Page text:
“pain in the neck: how acupuncture can help with headaches”
This weather is not helping anyone who suffers from headaches. The change in atmospheric pressure can trigger headaches and migraines. Let’s talk about acupuncture for headaches.
What are headaches and how common are they?
Headaches are one of the most common conditions that I treat in my practice and it makes sense as headaches are among the most common disorders of the nervous system. It is estimated that 50% of Canadians will have one headache in the last year. Roughly 4% of population suffers from headaches on 15 or more days every month. For those of you that have had headaches, they just suck the life out of you. Nothing is worse than your head pounding or the feeling of the jaws of life clamping around your skull. To make things worse, headaches can be accompanied by nasal congestion, sensitivity to light and sounds as well as a feeling that makes you sick to your stomach. As if dealing with a throbbing head wasn’t enough.
What is acupuncture?
Acupuncture for headache relief has been around for ages, over 2,000 years old to be somewhat specific. Acupuncture involves the insertion of needles into specific points on your body.
How does acupuncture help with headaches?
Two schools of thought: Traditional Chinese Medicine (TCM) and bio-medical acupuncture. TCM aims to restore the flow of positive energy (called “qi”) through the meridians (there are a number of meridians, i.e. 12 tendinomuscular meridians, 12 divergent meridians, 12 principal meridians). When the energy is stuck or stagnant in a meridian, there can be disruption in energy leading to pain and illness. It is believed that with the stimulation of these points through acupuncture, there is movement in the energy, reducing pain and dispelling illness. Bio-medical acupuncture is the insertion of needles into different trigger points in the muscles of the body. These points are typically near nerves and help stimulate them to release hormones, such as endorphins, that help your body modify pain. The movement of these endorphins through your body help relieve headache pain.
Does acupuncture work for headache pain?
This is what you really want to know isn’t it. You all know my love for research, right? I truly believe in the importance of health research to help us reach new heights in evidence-based medicine. In the last decade, good clinical research has provided positive outcomes for the use of acupuncture in headaches. For all the science geeks, this means that there is the use of an acceptable control (sham acupuncture – which is a device that has a retractable acupuncture needle that makes contact with the skin but does not penetrate) along with well-designed, large scale randomized control trials (gold standard study design).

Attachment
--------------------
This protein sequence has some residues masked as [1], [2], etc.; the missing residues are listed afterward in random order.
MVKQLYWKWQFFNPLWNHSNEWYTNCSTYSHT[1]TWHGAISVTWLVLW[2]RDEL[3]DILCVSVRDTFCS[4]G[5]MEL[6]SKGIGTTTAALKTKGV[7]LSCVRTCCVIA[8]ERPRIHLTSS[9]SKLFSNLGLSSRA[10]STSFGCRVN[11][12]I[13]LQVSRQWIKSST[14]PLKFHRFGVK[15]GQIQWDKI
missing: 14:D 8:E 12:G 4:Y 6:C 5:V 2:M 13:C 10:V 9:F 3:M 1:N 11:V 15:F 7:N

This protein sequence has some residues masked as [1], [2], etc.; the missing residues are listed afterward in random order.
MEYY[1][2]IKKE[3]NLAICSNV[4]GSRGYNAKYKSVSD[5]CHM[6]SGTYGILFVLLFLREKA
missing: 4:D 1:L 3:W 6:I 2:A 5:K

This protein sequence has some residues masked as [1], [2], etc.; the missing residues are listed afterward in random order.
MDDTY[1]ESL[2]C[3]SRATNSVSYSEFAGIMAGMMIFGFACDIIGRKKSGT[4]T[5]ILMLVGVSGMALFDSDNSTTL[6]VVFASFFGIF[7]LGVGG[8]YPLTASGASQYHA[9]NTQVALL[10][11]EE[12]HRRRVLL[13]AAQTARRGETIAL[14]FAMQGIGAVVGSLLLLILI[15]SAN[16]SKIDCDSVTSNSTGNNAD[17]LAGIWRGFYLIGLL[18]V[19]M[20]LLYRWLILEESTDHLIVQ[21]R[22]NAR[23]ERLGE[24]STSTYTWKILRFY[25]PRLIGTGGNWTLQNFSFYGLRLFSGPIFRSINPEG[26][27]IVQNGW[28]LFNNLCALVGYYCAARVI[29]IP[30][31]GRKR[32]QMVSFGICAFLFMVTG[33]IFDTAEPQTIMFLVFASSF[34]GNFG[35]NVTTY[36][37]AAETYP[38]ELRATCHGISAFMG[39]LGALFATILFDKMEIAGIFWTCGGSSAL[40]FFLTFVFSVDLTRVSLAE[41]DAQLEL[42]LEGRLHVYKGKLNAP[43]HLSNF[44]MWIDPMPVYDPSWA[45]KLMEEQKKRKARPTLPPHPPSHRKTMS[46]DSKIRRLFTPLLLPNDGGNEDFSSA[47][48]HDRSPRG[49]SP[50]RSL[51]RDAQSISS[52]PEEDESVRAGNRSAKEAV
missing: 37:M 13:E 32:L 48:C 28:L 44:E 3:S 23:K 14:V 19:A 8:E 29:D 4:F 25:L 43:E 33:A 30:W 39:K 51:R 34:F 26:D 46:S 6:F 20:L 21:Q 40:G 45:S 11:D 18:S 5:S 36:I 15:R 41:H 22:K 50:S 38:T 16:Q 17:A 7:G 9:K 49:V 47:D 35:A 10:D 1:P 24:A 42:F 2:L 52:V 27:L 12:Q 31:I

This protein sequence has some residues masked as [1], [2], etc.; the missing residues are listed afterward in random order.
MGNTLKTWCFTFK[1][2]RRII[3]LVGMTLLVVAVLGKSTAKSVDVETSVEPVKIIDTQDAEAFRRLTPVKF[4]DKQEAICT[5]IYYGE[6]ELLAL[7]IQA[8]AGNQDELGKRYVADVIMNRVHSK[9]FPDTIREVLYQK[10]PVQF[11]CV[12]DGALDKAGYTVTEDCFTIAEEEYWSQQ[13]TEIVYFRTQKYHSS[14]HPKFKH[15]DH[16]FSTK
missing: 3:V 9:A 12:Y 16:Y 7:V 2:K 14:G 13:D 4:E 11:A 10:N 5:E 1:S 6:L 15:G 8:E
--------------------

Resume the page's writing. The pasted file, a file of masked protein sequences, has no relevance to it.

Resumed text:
A meta-analysis, is a study where the data from individual studies are combined to present one result. So, for example if we there are five individual studies, completed in the years of 2013, 2014 and 2016 with 800, 900, 1050 participants respectively, a meta-analysis would combine the participants for a total of 1940 participants which is better for crunching numbers and reporting results. In 2012, a meta-analysis of 23 high quality randomized controlled trials of acupuncture for pain conditions, involving roughly 18, 000 participants, concluded that acupuncture was better than sham (fake) acupuncture for headaches and the benefit was similar to that of non-opiate pain relievers (etc. Advil). A more recent meta-analysis of 22 clinical trials involving 4985 people found that headaches decreased by 50% or more in more than half of the study population! This means that someone who had 30 headaches in a year was now reporting only 15 headaches and that is monumental for a headache sufferer.
Okay – so now we’ve established that acupuncture is just as good as non-opiate pain relievers which is great for individuals who cannot take pain medication due to a sensitive gut or simply do not want to take medication. The added benefit to acupuncture is that is has an excellent safety profile, meaning that few side effects occur when treatment is provided by a trained practitioner.
Risks of Acupuncture
The risks of acupuncture are low and include soreness, minor bleeding or bruising where the needles are inserted. I will always use single-use, disposable, sterile needles, so that the risk of infection is minimal.
There are some individuals that are at a higher risk for complications with acupuncture:
If you have a bleeding disorder. The changes of bleeding or bruising from acupuncture needles increase in individuals with a bleeding disorder or those that are taking blood thinners.
If you have a pacemaker. Electro-acupuncture is the use of mild electrical pulses to the acupuncture needles that may interfere with pacemaker’s operation.
If you are pregnant. Certain points on the body, if stimulated with acupuncture needles, can stimulate labor. Unless you’re ready to give the eviction notice, it is best to steer clear from these points during pregnancy.
Acupuncture is a non drug option that can help chronic headache sufferers avoid the use of potentially harmful medications, particularly opiates that are accompanied with a risk of substance use disorder and more importantly medication headaches. Health care providers should spend time educating themselves on alternative, nondrug options like acupuncture and should seek out answers to patients’ concerns or point them in the right direction.